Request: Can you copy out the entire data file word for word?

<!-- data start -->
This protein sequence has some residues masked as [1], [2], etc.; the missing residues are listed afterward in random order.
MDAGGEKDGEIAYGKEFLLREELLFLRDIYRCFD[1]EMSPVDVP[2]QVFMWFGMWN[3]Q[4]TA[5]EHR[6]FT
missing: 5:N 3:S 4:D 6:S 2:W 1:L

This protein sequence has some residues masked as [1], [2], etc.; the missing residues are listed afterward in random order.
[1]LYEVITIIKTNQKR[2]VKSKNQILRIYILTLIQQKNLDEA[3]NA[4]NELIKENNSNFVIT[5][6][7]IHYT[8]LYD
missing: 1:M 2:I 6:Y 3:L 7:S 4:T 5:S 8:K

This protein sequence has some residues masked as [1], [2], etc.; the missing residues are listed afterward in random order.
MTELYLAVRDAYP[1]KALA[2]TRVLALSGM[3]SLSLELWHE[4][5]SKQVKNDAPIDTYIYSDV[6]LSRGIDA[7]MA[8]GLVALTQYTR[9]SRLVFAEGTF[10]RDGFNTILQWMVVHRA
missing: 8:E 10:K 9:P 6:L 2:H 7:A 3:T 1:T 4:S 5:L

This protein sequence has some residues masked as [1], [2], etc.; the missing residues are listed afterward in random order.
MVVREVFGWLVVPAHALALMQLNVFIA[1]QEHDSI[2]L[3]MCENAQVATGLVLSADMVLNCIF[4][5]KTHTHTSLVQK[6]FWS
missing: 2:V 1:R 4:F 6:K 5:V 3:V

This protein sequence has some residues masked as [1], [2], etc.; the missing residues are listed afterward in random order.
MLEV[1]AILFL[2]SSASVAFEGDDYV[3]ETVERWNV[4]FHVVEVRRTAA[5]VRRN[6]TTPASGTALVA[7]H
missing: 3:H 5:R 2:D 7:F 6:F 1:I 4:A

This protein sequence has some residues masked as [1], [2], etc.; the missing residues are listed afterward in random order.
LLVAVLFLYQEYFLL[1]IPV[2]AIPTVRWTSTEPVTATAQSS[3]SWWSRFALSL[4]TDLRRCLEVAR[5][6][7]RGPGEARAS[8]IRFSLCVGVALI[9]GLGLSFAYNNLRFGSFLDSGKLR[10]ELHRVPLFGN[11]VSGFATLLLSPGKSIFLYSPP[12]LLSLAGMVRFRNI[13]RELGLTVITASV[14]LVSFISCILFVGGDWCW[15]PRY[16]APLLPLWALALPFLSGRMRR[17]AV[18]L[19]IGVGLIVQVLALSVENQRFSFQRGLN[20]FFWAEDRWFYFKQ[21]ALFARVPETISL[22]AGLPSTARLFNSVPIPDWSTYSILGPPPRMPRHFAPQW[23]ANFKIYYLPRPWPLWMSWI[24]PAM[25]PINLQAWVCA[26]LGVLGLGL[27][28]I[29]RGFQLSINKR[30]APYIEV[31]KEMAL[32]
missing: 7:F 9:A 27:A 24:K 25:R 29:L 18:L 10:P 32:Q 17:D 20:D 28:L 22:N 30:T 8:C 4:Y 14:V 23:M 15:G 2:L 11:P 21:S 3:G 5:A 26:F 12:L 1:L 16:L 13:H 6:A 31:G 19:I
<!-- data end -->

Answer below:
This protein sequence has some residues masked as [1], [2], etc.; the missing residues are listed afterward in random order.
MDAGGEKDGEIAYGKEFLLREELLFLRDIYRCFD[1]EMSPVDVP[2]QVFMWFGMWN[3]Q[4]TA[5]EHR[6]FT
missing: 5:N 3:S 4:D 6:S 2:W 1:L

This protein sequence has some residues masked as [1], [2], etc.; the missing residues are listed afterward in random order.
[1]LYEVITIIKTNQKR[2]VKSKNQILRIYILTLIQQKNLDEA[3]NA[4]NELIKENNSNFVIT[5][6][7]IHYT[8]LYD
missing: 1:M 2:I 6:Y 3:L 7:S 4:T 5:S 8:K

This protein sequence has some residues masked as [1], [2], etc.; the missing residues are listed afterward in random order.
MTELYLAVRDAYP[1]KALA[2]TRVLALSGM[3]SLSLELWHE[4][5]SKQVKNDAPIDTYIYSDV[6]LSRGIDA[7]MA[8]GLVALTQYTR[9]SRLVFAEGTF[10]RDGFNTILQWMVVHRA
missing: 8:E 10:K 9:P 6:L 2:H 7:A 3:T 1:T 4:S 5:L

This protein sequence has some residues masked as [1], [2], etc.; the missing residues are listed afterward in random order.
MVVREVFGWLVVPAHALALMQLNVFIA[1]QEHDSI[2]L[3]MCENAQVATGLVLSADMVLNCIF[4][5]KTHTHTSLVQK[6]FWS
missing: 2:V 1:R 4:F 6:K 5:V 3:V

This protein sequence has some residues masked as [1], [2], etc.; the missing residues are listed afterward in random order.
MLEV[1]AILFL[2]SSASVAFEGDDYV[3]ETVERWNV[4]FHVVEVRRTAA[5]VRRN[6]TTPASGTALVA[7]H
missing: 3:H 5:R 2:D 7:F 6:F 1:I 4:A

This protein sequence has some residues masked as [1], [2], etc.; the missing residues are listed afterward in random order.
LLVAVLFLYQEYFLL[1]IPV[2]AIPTVRWTSTEPVTATAQSS[3]SWWSRFALSL[4]TDLRRCLEVAR[5][6][7]RGPGEARAS[8]IRFSLCVGVALI[9]GLGLSFAYNNLRFGSFLDSGKLR[10]ELHRVPLFGN[11]VSGFATLLLSPGKSIFLYSPP[12]LLSLAGMVRFRNI[13]RELGLTVITASV[14]LVSFISCILFVGGDWCW[15]PRY[16]APLLPLWALALPFLSGRMRR[17]AV[18]L[19]IGVGLIVQVLALSVENQRFSFQRGLN[20]FFWAEDRWFYFKQ[21]ALFARVPETISL[22]AGLPSTARLFNSVPIPDWSTYSILGPPPRMPRHFAPQW[23]ANFKIYYLPRPWPLWMSWI[24]PAM[25]PINLQAWVCA[26]LGVLGLGL[27][28]I[29]RGFQLSINKR[30]APYIEV[31]KEMAL[32]
missing: 7:F 9:A 27:A 24:K 25:R 29:L 18:L 10:P 32:Q 17:D 20:D 28:L 22:N 30:T 8:C 4:Y 14:V 23:M 15:G 2:L 11:P 21:S 3:G 5:A 26:F 12:L 1:L 16:L 13:H 6:A 31:G 19:I